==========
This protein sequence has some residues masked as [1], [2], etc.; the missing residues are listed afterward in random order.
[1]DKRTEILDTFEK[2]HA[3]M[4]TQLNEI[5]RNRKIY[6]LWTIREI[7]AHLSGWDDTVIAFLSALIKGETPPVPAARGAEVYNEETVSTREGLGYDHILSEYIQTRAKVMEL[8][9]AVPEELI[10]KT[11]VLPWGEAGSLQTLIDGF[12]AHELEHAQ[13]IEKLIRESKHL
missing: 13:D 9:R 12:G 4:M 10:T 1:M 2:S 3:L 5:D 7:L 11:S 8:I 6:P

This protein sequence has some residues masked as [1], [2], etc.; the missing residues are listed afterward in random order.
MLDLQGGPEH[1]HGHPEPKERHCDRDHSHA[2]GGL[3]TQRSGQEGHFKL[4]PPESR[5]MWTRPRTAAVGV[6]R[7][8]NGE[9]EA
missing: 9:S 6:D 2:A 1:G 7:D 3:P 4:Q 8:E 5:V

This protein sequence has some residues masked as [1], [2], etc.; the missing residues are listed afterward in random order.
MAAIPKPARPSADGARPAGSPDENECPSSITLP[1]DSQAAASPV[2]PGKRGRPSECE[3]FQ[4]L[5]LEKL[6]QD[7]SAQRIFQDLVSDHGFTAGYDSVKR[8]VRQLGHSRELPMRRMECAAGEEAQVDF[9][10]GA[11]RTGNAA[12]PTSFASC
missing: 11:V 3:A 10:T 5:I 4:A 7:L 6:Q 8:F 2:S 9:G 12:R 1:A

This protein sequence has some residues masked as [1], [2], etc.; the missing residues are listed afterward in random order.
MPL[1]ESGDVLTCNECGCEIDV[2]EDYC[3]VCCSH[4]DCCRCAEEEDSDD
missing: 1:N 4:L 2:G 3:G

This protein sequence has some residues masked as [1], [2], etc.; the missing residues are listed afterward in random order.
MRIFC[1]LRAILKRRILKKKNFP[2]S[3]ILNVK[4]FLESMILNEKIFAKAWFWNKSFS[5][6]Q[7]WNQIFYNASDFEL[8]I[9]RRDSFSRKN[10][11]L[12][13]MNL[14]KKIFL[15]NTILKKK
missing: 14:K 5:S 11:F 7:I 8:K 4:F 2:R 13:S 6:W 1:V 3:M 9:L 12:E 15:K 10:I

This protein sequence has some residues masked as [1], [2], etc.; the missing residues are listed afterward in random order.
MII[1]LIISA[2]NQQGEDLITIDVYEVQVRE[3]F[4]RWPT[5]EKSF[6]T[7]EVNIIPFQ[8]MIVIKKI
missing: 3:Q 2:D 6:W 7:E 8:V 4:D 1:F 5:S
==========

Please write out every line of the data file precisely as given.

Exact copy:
This protein sequence has some residues masked as [1], [2], etc.; the missing residues are listed afterward in random order.
[1]DKRTEILDTFEK[2]HA[3]M[4]TQLNEI[5]RNRKIY[6]LWTIREI[7]AHLSGWDDTVIAFLSALIKGETPPVPAARGAEVYNEETVSTREGLGYDHILSEYIQTRAKVMEL[8][9]AVPEELI[10]KT[11]VLPWGEAGSLQTLIDGF[12]AHELEHAQ[13]IEKLIRESKHL
missing: 13:D 9:R 12:G 4:M 10:T 1:M 2:S 3:L 5:D 7:L 11:S 8:I 6:P

This protein sequence has some residues masked as [1], [2], etc.; the missing residues are listed afterward in random order.
MLDLQGGPEH[1]HGHPEPKERHCDRDHSHA[2]GGL[3]TQRSGQEGHFKL[4]PPESR[5]MWTRPRTAAVGV[6]R[7][8]NGE[9]EA
missing: 9:S 6:D 2:A 1:G 7:D 3:P 4:Q 8:E 5:V

This protein sequence has some residues masked as [1], [2], etc.; the missing residues are listed afterward in random order.
MAAIPKPARPSADGARPAGSPDENECPSSITLP[1]DSQAAASPV[2]PGKRGRPSECE[3]FQ[4]L[5]LEKL[6]QD[7]SAQRIFQDLVSDHGFTAGYDSVKR[8]VRQLGHSRELPMRRMECAAGEEAQVDF[9][10]GA[11]RTGNAA[12]PTSFASC
missing: 11:V 3:A 10:T 5:I 4:A 7:L 6:Q 8:F 2:S 9:G 12:R 1:A

This protein sequence has some residues masked as [1], [2], etc.; the missing residues are listed afterward in random order.
MPL[1]ESGDVLTCNECGCEIDV[2]EDYC[3]VCCSH[4]DCCRCAEEEDSDD
missing: 1:N 4:L 2:G 3:G

This protein sequence has some residues masked as [1], [2], etc.; the missing residues are listed afterward in random order.
MRIFC[1]LRAILKRRILKKKNFP[2]S[3]ILNVK[4]FLESMILNEKIFAKAWFWNKSFS[5][6]Q[7]WNQIFYNASDFEL[8]I[9]RRDSFSRKN[10][11]L[12][13]MNL[14]KKIFL[15]NTILKKK
missing: 14:K 5:S 11:F 7:I 8:K 4:F 2:R 13:S 6:W 1:V 3:M 9:L 12:E 15:K 10:I

This protein sequence has some residues masked as [1], [2], etc.; the missing residues are listed afterward in random order.
MII[1]LIISA[2]NQQGEDLITIDVYEVQVRE[3]F[4]RWPT[5]EKSF[6]T[7]EVNIIPFQ[8]MIVIKKI
missing: 3:Q 2:D 6:W 7:E 8:V 4:D 1:F 5:S